As a gay man, I literally don’t count in America. Despite previous reports that we would be counted for the first time in history, this week the Trump administration announced that LGBT Americans will not be included in the 2020 census.

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I read about this earlier in the week, and when I watched the TED talk on statistics I was reminded about this. There was talk, recently, about LGBT Americans being counted in the 2020 census. Obviously being able to quantify the number of LGBT people will mean that policy will have to take this information into account – if the census demonstrates conclusively that x% of Americans are LGBT, then that is a weapon for agitating for better rights, better provisions, better services, better everything, really. The plan to count LGBT Americans has been shelved this week, and this represents a major challenge for the LGBT community in the US.

I think it’s a really clear example of the socio-critical elements of data and algorithmic cultures. If you have an unequal structure to begin with, then the algorithms used to make sense of that may well replicate that inequality. And if you assume that the data is not necessary to begin with, then there’s no accountability at all.

How to spot a bad statistic

This is a great talk on the use of statistics. Mona Chalabi is a data journalist, and here she outlines three ways of questioning statistics, based on her assessment that “the one way to make numbers more accurate is to have as many people as possible be able to question them.”

The three questions she provides were, I thought, generally quite obvious; as a teacher of information literacy they echo quite substantially the sorts of questions I encourage my students to ask. But there were two points that she made that I thought were really important and relevant to EDC, especially algorithmic cultures.

The first was about overstating certainty and how statistics can be used in a way that makes them describe situations as either black or white, with little middle ground. Sometimes this is a result of how they’re collected in the first place, and sometimes it’s how the statistics are communicated, and sometimes it’s in how they’re interpreted. I think this is one of the reasons that I’m hesitant about learning analytics; its innate tendency towards what can be quantified might lead to an overestimation of certainty, either in the way data about students is collected, communicated or interpreted. And, as we’ve seen, that data can become predictive, or a self-fulfilling prophecy.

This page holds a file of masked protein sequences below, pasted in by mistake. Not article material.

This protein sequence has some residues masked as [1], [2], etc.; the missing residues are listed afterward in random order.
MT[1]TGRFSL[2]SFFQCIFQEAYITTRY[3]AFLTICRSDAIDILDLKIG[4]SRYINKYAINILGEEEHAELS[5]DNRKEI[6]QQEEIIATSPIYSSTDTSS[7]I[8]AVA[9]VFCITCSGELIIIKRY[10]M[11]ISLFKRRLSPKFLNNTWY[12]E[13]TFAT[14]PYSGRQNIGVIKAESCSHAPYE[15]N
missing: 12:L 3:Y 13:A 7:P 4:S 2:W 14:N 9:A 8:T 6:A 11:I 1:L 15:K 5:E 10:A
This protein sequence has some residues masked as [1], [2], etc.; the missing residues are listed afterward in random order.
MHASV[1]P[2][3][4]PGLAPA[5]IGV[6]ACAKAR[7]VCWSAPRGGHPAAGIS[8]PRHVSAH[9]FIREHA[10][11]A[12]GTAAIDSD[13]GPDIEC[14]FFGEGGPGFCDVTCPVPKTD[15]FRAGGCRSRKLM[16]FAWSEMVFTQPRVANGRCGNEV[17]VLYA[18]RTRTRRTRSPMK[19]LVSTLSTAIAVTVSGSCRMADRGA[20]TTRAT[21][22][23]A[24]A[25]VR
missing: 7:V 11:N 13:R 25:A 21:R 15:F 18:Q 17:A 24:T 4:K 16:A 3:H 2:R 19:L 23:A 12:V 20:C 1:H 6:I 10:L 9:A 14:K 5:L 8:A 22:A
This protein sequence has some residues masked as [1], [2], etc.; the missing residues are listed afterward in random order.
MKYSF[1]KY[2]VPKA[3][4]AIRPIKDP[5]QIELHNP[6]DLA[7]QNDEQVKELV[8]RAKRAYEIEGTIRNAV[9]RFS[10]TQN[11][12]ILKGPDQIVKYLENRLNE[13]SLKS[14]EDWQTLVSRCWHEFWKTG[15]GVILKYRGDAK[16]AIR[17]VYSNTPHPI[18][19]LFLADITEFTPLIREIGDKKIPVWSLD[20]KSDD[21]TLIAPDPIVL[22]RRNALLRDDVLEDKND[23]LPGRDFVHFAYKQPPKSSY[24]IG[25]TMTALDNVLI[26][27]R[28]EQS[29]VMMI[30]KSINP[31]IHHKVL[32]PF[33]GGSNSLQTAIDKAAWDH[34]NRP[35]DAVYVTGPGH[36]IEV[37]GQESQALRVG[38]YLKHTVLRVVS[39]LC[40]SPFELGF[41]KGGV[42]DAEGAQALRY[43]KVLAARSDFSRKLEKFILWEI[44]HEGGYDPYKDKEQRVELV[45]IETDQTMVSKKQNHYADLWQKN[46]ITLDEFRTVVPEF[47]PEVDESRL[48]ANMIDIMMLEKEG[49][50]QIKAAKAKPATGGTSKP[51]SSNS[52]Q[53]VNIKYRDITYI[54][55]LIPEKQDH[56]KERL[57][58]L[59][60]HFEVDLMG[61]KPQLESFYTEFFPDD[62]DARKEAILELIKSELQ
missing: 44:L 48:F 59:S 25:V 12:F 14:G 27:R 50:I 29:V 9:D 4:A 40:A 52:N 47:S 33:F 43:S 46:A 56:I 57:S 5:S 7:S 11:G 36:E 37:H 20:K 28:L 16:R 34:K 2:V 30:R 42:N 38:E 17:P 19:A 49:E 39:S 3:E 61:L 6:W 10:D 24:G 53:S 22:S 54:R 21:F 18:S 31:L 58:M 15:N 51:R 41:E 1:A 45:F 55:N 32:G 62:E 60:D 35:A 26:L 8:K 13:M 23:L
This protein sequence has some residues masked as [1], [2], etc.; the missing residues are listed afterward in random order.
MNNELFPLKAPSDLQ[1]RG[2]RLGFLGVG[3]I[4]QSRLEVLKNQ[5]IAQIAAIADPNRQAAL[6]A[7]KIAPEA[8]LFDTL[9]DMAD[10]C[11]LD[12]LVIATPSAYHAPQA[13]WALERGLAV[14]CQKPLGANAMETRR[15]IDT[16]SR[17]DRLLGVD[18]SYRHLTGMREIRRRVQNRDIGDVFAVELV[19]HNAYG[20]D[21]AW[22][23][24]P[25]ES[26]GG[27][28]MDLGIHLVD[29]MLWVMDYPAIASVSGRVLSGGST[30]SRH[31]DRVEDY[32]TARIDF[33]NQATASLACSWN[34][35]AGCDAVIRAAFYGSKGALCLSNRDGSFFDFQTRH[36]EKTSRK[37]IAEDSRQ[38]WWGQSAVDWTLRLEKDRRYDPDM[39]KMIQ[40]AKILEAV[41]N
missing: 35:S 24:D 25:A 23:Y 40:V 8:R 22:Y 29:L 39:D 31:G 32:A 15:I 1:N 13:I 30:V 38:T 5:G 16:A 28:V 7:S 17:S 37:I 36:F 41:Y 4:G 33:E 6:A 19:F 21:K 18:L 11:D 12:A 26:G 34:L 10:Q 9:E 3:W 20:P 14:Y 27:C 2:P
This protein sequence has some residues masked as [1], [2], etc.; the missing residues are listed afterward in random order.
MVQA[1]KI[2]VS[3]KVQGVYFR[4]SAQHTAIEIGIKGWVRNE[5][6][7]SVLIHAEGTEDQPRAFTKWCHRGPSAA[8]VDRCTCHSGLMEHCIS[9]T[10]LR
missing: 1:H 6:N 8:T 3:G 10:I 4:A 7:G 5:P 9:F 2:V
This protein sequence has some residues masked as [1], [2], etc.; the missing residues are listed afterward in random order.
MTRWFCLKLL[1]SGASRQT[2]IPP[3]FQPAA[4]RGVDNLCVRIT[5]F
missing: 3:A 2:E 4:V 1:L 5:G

The second point that I thought was really interesting was how Mona was responding to this situation of certainty. She takes real data sets, and turns them into hand-drawn visualisations so that the imprecision, the uncertainty, can be revealed. She says, “so that people can see that a human did this, a human found the data and visualised it”. A human did this, and so we anticipate uncertainty. Inherent here is a mistrust in the ability of technology to replicate nuance and complexity, which I think is misguided. But there’s also an underlying assumption about statistics – that a computer is able to hide the imprecision in a way that humans cannot. That computer data visualisations are sleek, while human data visualisations are shaky. This is a fascinating conceptualisation of the relationship between humans and technology, of the ways in which both humans and technology can be used instrumentally to make up for the weaknesses of the other.

Revealed: what people watch on Netflix where you live in the UK

Screenshot from Gilmore Girls
Netflix has revealed the most popular TV shows and films in regions across the UK. And it’s thrown up some surprising differences in country’s viewing habits.

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Netflix has revealed the most popular TV shows and films in regions across the UK. And it’s thrown up some surprising differences in country’s viewing habits. By analysing statistics between October 2016 and this month, the streaming service was able to reveal what parts of the country are more inclined to watch a specific genre compared to others.

So quotes the article above. I know it’s only a bit of silliness – it’s one step away from a Buzzfeed-esque ‘Can we guess where you live based on your favourite Netflix show?’. The worst bit is that there’s a tiny amount of truth to it: I have watched Gilmore Girls AND I live in the South East. I reject the article’s proposal, however, that this implies that I am “pining for love”.

So yes, it’s overly simplistic and makes assumptions (such as the one that everyone watches Netflix, or that heterogeneity is a result of a postcode lottery); ultimately, it’s a bit of vapid fluff. But it’s also a bit of vapid fluff that exemplifies how far algorithmic cultures are embedded in the media we consume: the data collected about us now just entertainment ouput.


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This is a photo of my very tiny, very messy desk at home, taken last weekend, just hours after my computer keyboard and trackpad decided to pack in permanently.

It wasn’t a major problem – I already had a bluetooth mouse and keyboard, and I was able to get an appointment to get the computer fixed this week. But I included this image because this slight interruption in the way that I work felt unsettling. The computer not working as I expected it to affected the way that I would normally study, and it affected (well, delayed) what I had planned to do over the weekend.

One of the themes of EDC is battling the supposed binary of technological instrumentalism and technological determinism, of proving that it’s all a little more complex and nuanced than that. This was, for me, a reminder (and a pretty annoying one) that my conceptualisations of how technology might be used and practised is not always followed through in my enactment of it.</P